Index of a/v recordings

Front Page Forums Help Wanted or Offered Index of a/v recordings

This topic contains 17 replies, has 10 voices, and was last updated by  Alex M 4 years, 4 months ago.

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    Alex M

    William W You are absolutely right about general direction. Details on how to do it depend on type of the wiki, choice of how data is structured, what external resources are used and how to link to them with timestamps. I think that it’d be useful to convert your annotations to wiki format as-is without timestamps and add a link to page with audio. Then timestamp new recordings, then get back and add timestamps where they are missing.

    Ted What’s current status of the wiki? Can I be of any help?


    Blake Barton

    Hello All,

    I think we have some good ideas here, and I have been pondering the pros and cons of each. I also have an IT background, although it has been a few years since I worked in the field. I wanted to cover the proposed ideas at a higher level without necessarily worrying about implementation details.

    1. Alex M.’s idea of dividing each recording into parts, and tagging them. Recordings are search able. Clicking on a search result starts audio/video player preset to play this fragment.

    Most convenient user friendly solution
    Most elegant solution

    It will take a great deal of work to manually divide and tag the audios
    Will probably require a large number of volunteers or it becomes a for
    profit web site
    Technically more complex than some other solutions
    Alex is not sure if he will be able to complete the project
    Many technical unknowns

    2. Take the work that William has started and apply the keywords and descriptions to all existing audios. Add some sort of search engine to the pages.

    May be the most likely to get implemented
    Fairly simple to implement
    The user might need to go through a large search result set, depending on the topic
    User would have find the topic within the video unless we add time stamps to topics
    which would be quite a bit of effort.
    Would take some effort to apply tags/keywords to existing audios

    3. Transcribe audios to text and add full text search capabilities. This could be done with automation like Dragon Speaks, or it could be done manually. There is also a hybrid solution where a person listens to an audio on headphones, and repeats the talk into her own microphone. It then produces a text file. This eliminates the issues with poor recording quality and difficult to hear questions on the audios. They claim that there would be less manual editing.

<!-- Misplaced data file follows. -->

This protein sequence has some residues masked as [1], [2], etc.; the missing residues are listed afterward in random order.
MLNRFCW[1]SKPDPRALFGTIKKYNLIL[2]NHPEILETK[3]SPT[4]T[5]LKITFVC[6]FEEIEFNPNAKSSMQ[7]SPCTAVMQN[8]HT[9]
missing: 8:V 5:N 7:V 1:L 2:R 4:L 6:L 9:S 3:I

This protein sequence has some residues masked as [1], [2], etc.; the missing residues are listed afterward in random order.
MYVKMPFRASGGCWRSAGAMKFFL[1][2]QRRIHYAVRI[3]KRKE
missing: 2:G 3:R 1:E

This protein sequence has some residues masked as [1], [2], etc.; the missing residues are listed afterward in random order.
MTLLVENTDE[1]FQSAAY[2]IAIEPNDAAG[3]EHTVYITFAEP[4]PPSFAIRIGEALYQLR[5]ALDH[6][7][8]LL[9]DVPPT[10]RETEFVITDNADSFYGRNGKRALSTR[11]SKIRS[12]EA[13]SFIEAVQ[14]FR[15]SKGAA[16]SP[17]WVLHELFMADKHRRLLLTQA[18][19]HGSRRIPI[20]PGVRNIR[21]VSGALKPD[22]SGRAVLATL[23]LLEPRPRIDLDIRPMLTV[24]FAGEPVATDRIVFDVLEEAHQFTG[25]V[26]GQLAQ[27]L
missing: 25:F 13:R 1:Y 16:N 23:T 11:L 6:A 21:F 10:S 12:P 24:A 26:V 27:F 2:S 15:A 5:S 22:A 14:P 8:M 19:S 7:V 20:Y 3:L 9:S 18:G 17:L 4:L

Would make these teachings very accessible to the students
    Once audios are transcribed the rest of the project would be pretty straightforward to

    A manual transcription would take a lot of effort, and volunteers do not tend to stick
    with this project very long.
    It is not clear how well speech to text recognition would work with the existing
    recordings even with training to Culadasa’s voice, and how much manual editing would be
    A hybrid transcription might not take much longer than listening to the audio, but still
    a lot of work.

    Any feedback or additional ideas are welcome.


    Alex M

    Blake I agree and would like to add several things.

    For each recording there can be several types of additional data, they can coexist, though some of them make others somewhat obsolete:

    • William’s annotations for whole recording
    • Timestamps with short summary & tags. I think searching for questions in recording would be easy if waveform is visually presented. Usually sound level of questions is quite low, and there are pauses around. Though often Culadasa tells more than can be expected from the question.
    • Machine-generated transcription without any manual correction. It can be especially useful if it includes timestamps with sentence or word-level granularity. Can be used for fulltext search even if error rate is 20%. Though it’d not be useful for reading, user’d have to listen to the audio.
    • Manual transcription, either fully manual or based on machine transcription with manual correction. Probably the best thing, especially if it has timestamps for those who’d like to listen or watch. Though live speech is different from written material in structure, and if transcribed 1:1 may look a bit strange, I don’t know if it matters. So it’s worth providing audio along with transcriptions.

    So, first stage may be converting William’s annotations to a suitable format and adding hyperlinks. Then it may be enchanced by machine transcription, manual transcription or timestamping with annotations. After the first stage the project would be very helpful already. Later additions would add usability.

    Another unrelated thing that would be possible if all media is gathered in one place is automatic renaming and retagging of mp3s using a common scheme, and offering .zip downloads of multiple recordings at once. Like, all “teaching retreats” in one zip and “uposatha days” in another, though traffic & storage costs should be considered. (I had to write a script to download and rename most of recordings from dharmathreasure, there are 500+ of them and doing it by hand is slow and error-prone)

    I’ll go ahead and try to write a custom site and see how it goes. Currently the only risk is my time and it’s ok. There is no need to hold off or pause other efforts, since I may fail to produce satisfactory result for several reasons. If result turns out to be ok, then existing annotation/transcriptions/timestamps can be imported.

    • This reply was modified 4 years, 4 months ago by  Alex M.
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